VICTORIA ELLIS takes in the medieval ruins along the Magna Via from Helmsley

We drive north out of the centre of Helmsley, not as usual on the busy Bilsdale road, but on a more ancient parallel highway. It is the Magna Via, first recorded in 1145.

We use its three miles of dead-end Tarmac to reach the car park that sits on the top of Helmsley Bank at an altitude of a thousand feet.

From here conifers flow down the steep bank and fingers of the woods clutch a small valley. We are going beyond all this to Helmsley Moor, which on the day stretched away to grey, mysterious and lovely in the soft late-autumn mist.

The view is celebrated by a good space-framing grey metal abstract sculpture.

We angled down Helmsley Bank, levelled out through Roppa Wood, which was lively with great tits, and set off across the moor - steadily.

The once important Magna Via is now a single-person channel through knee-high heather.

These very old roads were made on dry ridges rather than in the muddy valleys, nevertheless there was an attendant ditch-cum-stream of mini waterfalls and pools, and I spotted a lone water beetle.

This was, bar sheep and grouse, the only animal I saw on the moor and indeed the only vivid colour was the orange tips of lichens and the only sounds were mist-muffled shotguns from an indeterminate direction.

One is reassured of the approximate route by two medieval crosses. 'Roppa Cross, South' has half its wheelheaded shaft standing in a socket, and another piece of shaft beside it.

'Roppa Cross, North' is more damaged, looking like a pestle and mortar.

Hereabouts are Bronze Age cairns that I did not seek out, but I did notice a brick hut that I hazard has something to do with Helmsley Moor being an RAF practice bombing range in 1950. The Air Ministry said at the time that 'in view of the nature of the practice bombs there will, in fact, be little danger of damage'.

The Magna Via has gradually brought us up to a thousand feet again, we leave it for a shooters' track. Now you can put away your compass and enjoy the views. With visibility down to three miles these were to the always-shapely Hawnby and Easterside Hills and the spurs of the west flank of Bilsdale.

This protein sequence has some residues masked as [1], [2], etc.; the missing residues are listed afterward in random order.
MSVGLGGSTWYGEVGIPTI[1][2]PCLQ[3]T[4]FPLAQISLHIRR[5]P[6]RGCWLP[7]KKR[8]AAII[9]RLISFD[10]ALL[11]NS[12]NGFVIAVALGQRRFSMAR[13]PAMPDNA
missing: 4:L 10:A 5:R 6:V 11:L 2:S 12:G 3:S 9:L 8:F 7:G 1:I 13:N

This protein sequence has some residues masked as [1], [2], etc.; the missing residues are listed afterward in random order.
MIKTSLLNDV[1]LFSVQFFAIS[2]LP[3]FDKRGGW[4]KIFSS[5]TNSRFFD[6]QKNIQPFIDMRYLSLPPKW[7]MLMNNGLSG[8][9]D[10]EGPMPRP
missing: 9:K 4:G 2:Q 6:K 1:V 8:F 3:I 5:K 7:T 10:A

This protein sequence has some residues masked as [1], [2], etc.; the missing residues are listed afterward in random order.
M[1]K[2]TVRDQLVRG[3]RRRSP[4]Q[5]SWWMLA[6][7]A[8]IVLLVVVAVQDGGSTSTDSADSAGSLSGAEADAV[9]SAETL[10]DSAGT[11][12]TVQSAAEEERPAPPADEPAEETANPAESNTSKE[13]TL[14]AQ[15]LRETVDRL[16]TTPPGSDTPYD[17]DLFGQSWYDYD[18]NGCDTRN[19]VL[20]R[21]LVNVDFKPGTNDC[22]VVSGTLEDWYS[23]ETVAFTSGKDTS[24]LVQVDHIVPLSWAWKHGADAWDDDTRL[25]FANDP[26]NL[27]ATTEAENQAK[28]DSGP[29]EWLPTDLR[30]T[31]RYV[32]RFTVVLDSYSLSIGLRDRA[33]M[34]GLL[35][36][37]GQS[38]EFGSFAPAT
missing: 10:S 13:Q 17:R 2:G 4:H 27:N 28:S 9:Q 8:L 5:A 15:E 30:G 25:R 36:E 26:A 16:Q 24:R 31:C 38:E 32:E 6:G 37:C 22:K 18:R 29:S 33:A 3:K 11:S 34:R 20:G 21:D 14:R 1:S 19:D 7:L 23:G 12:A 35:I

We track on, dip a bit, climb a bit and, because this is a walk on a stalk, do Roppa Wood and Helmsley Bank again.


When in doubt look at the map. Check your position at each point. Keep straight on unless otherwise directed.

1. From parking area by sculpture, right to road and downhill (dead-end). Straight on at crossroads of tracks when Tarmac ends, 25 yards, fork left (right fork is signed to Potter House Farm). Stay on main track through wood (felling on left).

2. At corner of wood, stile/fieldgate to moor (into Bransdale/Nawton Towers Open Access Area, no info plaque). Almost immediately right to track, 20 yards, left at small cairn to narrow footpath on left of drainage ditch. Stay on this path which sometimes widens, sometimes just about disappears.

3. At remains of curious stone structure in drainage ditch, right to first cross (150 yards) then return to path. Switch sides of ditch sometimes for better walking. After second cross (100 yards to right) path dips just east of north and heads towards wooden and stone grouse butts.

4. Left to shooters' track just before stone grouse butts.

5. At left-hand bend, take right fork for 50 yards to Grouse Butt 'No. 6' for views up and down Bilsdale, return to main track.

6. At left-hand bend by wall, ignore faint right fork.

Fact file

Distance: Five and a half miles.

Time: Three hours.

General location: North York Moors.

Start: Helmsley Bank by sculpture. GR 594904.

Right of way: The complete route is along public rights of way or in open access area.

Date walked: Saturday, November 17, 2001.

Road route: From just outside the very centre of Helmsley take Cannons Garth Lane between the church and the Feversham Arms Hotel, then second left (signed swimming pool) then stay on this road and ignore left fork to Beckdale Road.

Car parking: Free parking area.

Lavatories: None.

Refreshments: Nearest at Helmsley.

Tourist and public transport information: Helmsley TIC 01439 770173.

Map: Based on OS Outdoor Leisure 26, North York Moors western area.

Terrain: Narrow footpath through heather. Good track. Mostly on moors.

Points of interest: Open access, views, sculpture, ancient road, cairns and crosses.

Difficulty: Moderate, reasonable navigation skills needed in bad visibility.

Dogs: Suitable.

Weather forecast: Evening Press and recorded forecast 0891 500 418.

Please observe the Country Code and park sensibly. While every effort is made to provide accurate information, walkers set out at their own risk.

Click here to view a map of the walk